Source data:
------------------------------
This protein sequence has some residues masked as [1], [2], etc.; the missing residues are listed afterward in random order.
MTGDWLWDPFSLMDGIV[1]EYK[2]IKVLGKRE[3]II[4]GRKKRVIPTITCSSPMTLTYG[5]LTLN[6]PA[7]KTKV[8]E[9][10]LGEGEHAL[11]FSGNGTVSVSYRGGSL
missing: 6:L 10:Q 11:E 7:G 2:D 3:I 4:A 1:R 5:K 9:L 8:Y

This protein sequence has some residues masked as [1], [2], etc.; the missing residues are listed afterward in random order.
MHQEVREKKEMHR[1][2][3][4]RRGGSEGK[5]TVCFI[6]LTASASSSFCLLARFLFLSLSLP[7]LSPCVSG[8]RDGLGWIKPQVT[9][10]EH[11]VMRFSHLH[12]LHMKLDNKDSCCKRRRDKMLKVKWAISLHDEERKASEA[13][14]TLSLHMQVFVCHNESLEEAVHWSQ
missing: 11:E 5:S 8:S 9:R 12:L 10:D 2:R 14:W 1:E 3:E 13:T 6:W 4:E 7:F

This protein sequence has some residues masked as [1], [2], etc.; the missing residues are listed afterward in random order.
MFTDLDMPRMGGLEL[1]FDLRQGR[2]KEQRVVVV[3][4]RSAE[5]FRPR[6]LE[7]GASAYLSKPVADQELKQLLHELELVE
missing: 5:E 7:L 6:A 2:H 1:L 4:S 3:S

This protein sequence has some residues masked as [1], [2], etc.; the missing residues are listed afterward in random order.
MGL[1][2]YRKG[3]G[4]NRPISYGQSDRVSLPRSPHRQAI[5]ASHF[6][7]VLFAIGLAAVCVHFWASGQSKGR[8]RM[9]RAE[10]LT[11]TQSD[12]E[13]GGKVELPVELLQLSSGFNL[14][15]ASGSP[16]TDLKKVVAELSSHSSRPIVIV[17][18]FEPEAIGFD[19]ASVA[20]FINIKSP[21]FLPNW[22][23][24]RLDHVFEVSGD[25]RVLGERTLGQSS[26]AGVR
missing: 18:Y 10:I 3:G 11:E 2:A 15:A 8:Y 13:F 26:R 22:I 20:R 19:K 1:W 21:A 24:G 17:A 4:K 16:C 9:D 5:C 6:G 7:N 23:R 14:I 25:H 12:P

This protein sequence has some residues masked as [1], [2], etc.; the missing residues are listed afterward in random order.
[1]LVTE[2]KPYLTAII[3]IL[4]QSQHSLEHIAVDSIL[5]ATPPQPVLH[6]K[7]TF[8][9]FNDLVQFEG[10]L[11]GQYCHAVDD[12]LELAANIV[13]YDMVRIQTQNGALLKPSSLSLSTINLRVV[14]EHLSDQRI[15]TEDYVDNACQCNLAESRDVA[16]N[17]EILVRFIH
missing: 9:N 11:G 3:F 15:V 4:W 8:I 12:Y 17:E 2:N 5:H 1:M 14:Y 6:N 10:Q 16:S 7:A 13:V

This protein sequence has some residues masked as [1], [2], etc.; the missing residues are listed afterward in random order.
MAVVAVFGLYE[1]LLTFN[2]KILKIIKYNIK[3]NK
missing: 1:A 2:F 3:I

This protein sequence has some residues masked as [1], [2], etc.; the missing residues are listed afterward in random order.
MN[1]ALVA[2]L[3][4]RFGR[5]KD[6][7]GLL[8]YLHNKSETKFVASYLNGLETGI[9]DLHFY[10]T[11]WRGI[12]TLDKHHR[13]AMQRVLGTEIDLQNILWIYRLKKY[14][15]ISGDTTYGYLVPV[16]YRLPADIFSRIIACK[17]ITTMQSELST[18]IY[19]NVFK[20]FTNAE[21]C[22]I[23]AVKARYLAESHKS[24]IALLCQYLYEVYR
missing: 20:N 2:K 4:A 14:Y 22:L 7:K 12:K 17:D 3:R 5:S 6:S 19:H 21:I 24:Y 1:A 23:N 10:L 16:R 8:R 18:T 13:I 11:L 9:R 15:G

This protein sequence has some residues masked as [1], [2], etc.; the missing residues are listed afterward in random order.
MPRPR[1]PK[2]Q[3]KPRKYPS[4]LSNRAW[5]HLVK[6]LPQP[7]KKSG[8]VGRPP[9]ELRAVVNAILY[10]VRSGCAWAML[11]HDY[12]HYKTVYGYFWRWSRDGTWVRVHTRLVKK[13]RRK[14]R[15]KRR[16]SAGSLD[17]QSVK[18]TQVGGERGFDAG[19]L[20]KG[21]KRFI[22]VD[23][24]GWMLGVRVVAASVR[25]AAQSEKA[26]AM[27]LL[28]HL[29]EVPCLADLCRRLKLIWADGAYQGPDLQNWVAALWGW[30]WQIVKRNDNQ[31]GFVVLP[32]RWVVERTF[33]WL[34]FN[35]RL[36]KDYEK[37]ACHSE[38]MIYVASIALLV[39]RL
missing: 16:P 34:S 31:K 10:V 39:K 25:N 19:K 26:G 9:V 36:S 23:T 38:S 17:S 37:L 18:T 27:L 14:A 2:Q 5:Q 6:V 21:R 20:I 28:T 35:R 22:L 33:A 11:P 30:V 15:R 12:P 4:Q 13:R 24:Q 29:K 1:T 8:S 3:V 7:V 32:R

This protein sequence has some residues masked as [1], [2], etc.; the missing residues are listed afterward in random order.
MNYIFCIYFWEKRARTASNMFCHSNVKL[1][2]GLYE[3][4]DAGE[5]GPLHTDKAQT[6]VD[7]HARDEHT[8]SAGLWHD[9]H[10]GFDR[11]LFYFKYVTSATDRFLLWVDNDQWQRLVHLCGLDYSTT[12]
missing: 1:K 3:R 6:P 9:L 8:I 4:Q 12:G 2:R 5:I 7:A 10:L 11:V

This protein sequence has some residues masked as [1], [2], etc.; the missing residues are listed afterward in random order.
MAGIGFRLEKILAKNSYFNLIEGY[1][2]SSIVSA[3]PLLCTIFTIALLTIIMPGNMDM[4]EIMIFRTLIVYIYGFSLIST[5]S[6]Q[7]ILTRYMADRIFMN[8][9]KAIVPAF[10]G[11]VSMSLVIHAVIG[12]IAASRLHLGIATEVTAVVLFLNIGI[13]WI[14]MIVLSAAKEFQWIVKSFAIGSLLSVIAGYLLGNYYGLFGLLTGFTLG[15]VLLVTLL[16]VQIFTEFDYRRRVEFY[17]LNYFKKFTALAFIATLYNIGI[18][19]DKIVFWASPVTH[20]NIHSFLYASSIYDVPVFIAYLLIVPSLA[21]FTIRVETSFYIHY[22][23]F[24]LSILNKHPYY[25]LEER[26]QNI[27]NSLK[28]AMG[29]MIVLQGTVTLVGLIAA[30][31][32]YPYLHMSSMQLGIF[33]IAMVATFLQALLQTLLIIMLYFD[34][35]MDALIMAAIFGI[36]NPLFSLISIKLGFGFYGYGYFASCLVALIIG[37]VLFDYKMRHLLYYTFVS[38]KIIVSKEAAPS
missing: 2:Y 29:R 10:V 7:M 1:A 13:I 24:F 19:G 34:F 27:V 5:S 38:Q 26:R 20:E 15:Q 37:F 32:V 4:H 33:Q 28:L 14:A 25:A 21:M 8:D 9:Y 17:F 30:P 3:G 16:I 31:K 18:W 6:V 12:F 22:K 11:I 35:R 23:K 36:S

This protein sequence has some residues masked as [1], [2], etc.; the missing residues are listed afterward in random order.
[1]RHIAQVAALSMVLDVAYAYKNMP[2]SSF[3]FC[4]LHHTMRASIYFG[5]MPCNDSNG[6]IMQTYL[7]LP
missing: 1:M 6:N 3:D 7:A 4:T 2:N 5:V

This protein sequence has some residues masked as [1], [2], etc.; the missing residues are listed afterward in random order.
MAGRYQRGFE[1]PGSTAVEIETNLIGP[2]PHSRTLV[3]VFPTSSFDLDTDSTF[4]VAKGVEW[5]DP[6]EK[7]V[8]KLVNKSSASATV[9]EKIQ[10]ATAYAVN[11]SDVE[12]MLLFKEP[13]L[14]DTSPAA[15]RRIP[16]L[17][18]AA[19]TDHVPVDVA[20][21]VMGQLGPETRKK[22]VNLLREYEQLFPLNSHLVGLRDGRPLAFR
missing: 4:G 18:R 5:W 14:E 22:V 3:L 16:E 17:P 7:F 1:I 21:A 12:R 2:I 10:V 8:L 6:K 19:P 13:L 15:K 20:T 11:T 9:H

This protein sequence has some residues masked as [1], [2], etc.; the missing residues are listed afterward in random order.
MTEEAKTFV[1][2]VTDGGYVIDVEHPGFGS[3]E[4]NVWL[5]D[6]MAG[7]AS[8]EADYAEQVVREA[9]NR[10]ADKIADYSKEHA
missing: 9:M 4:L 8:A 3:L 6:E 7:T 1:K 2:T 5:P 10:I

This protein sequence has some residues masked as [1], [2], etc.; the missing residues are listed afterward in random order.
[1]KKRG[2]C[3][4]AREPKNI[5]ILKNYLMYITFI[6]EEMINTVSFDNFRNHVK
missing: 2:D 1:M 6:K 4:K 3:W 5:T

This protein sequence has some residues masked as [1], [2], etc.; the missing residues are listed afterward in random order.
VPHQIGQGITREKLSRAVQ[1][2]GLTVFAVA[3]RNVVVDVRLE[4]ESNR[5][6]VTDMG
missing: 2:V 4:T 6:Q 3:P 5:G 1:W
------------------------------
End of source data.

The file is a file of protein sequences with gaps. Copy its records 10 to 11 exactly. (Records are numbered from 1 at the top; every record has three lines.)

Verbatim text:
This protein sequence has some residues masked as [1], [2], etc.; the missing residues are listed afterward in random order.
MAGIGFRLEKILAKNSYFNLIEGY[1][2]SSIVSA[3]PLLCTIFTIALLTIIMPGNMDM[4]EIMIFRTLIVYIYGFSLIST[5]S[6]Q[7]ILTRYMADRIFMN[8][9]KAIVPAF[10]G[11]VSMSLVIHAVIG[12]IAASRLHLGIATEVTAVVLFLNIGI[13]WI[14]MIVLSAAKEFQWIVKSFAIGSLLSVIAGYLLGNYYGLFGLLTGFTLG[15]VLLVTLL[16]VQIFTEFDYRRRVEFY[17]LNYFKKFTALAFIATLYNIGI[18][19]DKIVFWASPVTH[20]NIHSFLYASSIYDVPVFIAYLLIVPSLA[21]FTIRVETSFYIHY[22][23]F[24]LSILNKHPYY[25]LEER[26]QNI[27]NSLK[28]AMG[29]MIVLQGTVTLVGLIAA[30][31][32]YPYLHMSSMQLGIF[33]IAMVATFLQALLQTLLIIMLYFD[34][35]MDALIMAAIFGI[36]NPLFSLISIKLGFGFYGYGYFASCLVALIIG[37]VLFDYKMRHLLYYTFVS[38]KIIVSKEAAPS
missing: 2:Y 29:R 10:V 7:M 1:A 13:I 24:F 19:G 34:F 27:V 5:S 38:Q 26:R 20:E 15:Q 37:F 32:V 4:H 33:Q 28:L 14:A 25:A 21:M 8:D 9:Y 17:F 30:P 3:G 16:I 31:K 18:W 6:V 12:F 22:K 11:I 35:R 23:K 36:S

This protein sequence has some residues masked as [1], [2], etc.; the missing residues are listed afterward in random order.
[1]RHIAQVAALSMVLDVAYAYKNMP[2]SSF[3]FC[4]LHHTMRASIYFG[5]MPCNDSNG[6]IMQTYL[7]LP
missing: 1:M 6:N 3:D 7:A 4:T 2:N 5:V